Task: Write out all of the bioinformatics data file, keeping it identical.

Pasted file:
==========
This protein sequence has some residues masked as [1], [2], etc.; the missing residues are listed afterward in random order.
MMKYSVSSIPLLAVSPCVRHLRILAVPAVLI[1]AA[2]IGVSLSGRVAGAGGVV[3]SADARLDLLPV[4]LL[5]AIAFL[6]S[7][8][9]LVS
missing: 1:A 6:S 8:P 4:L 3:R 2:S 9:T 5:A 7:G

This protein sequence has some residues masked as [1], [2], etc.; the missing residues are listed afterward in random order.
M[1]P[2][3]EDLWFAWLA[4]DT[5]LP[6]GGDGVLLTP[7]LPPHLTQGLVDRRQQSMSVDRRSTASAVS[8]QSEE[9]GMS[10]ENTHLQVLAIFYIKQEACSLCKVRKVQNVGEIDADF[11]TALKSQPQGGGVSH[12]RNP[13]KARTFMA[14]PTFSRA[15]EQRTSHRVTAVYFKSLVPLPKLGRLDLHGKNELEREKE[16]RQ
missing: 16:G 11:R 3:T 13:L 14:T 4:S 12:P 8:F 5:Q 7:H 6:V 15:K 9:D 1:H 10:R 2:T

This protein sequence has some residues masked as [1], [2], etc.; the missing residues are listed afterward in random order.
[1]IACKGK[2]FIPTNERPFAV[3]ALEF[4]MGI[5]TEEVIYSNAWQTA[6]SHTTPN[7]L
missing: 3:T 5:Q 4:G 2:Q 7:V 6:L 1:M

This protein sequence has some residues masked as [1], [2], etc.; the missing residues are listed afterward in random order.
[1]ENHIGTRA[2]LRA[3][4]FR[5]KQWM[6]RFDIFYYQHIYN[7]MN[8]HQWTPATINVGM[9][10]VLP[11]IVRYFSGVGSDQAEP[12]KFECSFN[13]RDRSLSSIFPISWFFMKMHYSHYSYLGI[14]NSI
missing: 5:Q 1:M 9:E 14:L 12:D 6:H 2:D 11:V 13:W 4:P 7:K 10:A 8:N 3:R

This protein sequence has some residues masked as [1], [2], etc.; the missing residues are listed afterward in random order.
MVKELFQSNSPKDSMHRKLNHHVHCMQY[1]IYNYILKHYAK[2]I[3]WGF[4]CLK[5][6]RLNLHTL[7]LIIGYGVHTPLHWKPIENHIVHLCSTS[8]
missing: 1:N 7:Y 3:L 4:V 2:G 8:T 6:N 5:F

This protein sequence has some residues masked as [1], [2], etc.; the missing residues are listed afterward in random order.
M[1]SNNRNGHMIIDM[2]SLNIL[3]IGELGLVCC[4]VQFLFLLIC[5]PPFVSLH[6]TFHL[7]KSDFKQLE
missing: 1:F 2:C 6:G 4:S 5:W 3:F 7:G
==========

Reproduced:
This protein sequence has some residues masked as [1], [2], etc.; the missing residues are listed afterward in random order.
MMKYSVSSIPLLAVSPCVRHLRILAVPAVLI[1]AA[2]IGVSLSGRVAGAGGVV[3]SADARLDLLPV[4]LL[5]AIAFL[6]S[7][8][9]LVS
missing: 1:A 6:S 8:P 4:L 3:R 2:S 9:T 5:A 7:G

This protein sequence has some residues masked as [1], [2], etc.; the missing residues are listed afterward in random order.
M[1]P[2][3]EDLWFAWLA[4]DT[5]LP[6]GGDGVLLTP[7]LPPHLTQGLVDRRQQSMSVDRRSTASAVS[8]QSEE[9]GMS[10]ENTHLQVLAIFYIKQEACSLCKVRKVQNVGEIDADF[11]TALKSQPQGGGVSH[12]RNP[13]KARTFMA[14]PTFSRA[15]EQRTSHRVTAVYFKSLVPLPKLGRLDLHGKNELEREKE[16]RQ
missing: 16:G 11:R 3:T 13:L 14:T 4:S 12:P 8:F 5:Q 7:H 6:V 15:K 9:D 1:H 10:R 2:T

This protein sequence has some residues masked as [1], [2], etc.; the missing residues are listed afterward in random order.
[1]IACKGK[2]FIPTNERPFAV[3]ALEF[4]MGI[5]TEEVIYSNAWQTA[6]SHTTPN[7]L
missing: 3:T 5:Q 4:G 2:Q 7:V 6:L 1:M

This protein sequence has some residues masked as [1], [2], etc.; the missing residues are listed afterward in random order.
[1]ENHIGTRA[2]LRA[3][4]FR[5]KQWM[6]RFDIFYYQHIYN[7]MN[8]HQWTPATINVGM[9][10]VLP[11]IVRYFSGVGSDQAEP[12]KFECSFN[13]RDRSLSSIFPISWFFMKMHYSHYSYLGI[14]NSI
missing: 5:Q 1:M 9:E 14:L 12:D 6:H 2:D 11:V 13:W 4:P 7:K 10:A 8:N 3:R

This protein sequence has some residues masked as [1], [2], etc.; the missing residues are listed afterward in random order.
MVKELFQSNSPKDSMHRKLNHHVHCMQY[1]IYNYILKHYAK[2]I[3]WGF[4]CLK[5][6]RLNLHTL[7]LIIGYGVHTPLHWKPIENHIVHLCSTS[8]
missing: 1:N 7:Y 3:L 4:V 2:G 8:T 6:N 5:F

This protein sequence has some residues masked as [1], [2], etc.; the missing residues are listed afterward in random order.
M[1]SNNRNGHMIIDM[2]SLNIL[3]IGELGLVCC[4]VQFLFLLIC[5]PPFVSLH[6]TFHL[7]KSDFKQLE
missing: 1:F 2:C 6:G 4:S 5:W 3:F 7:G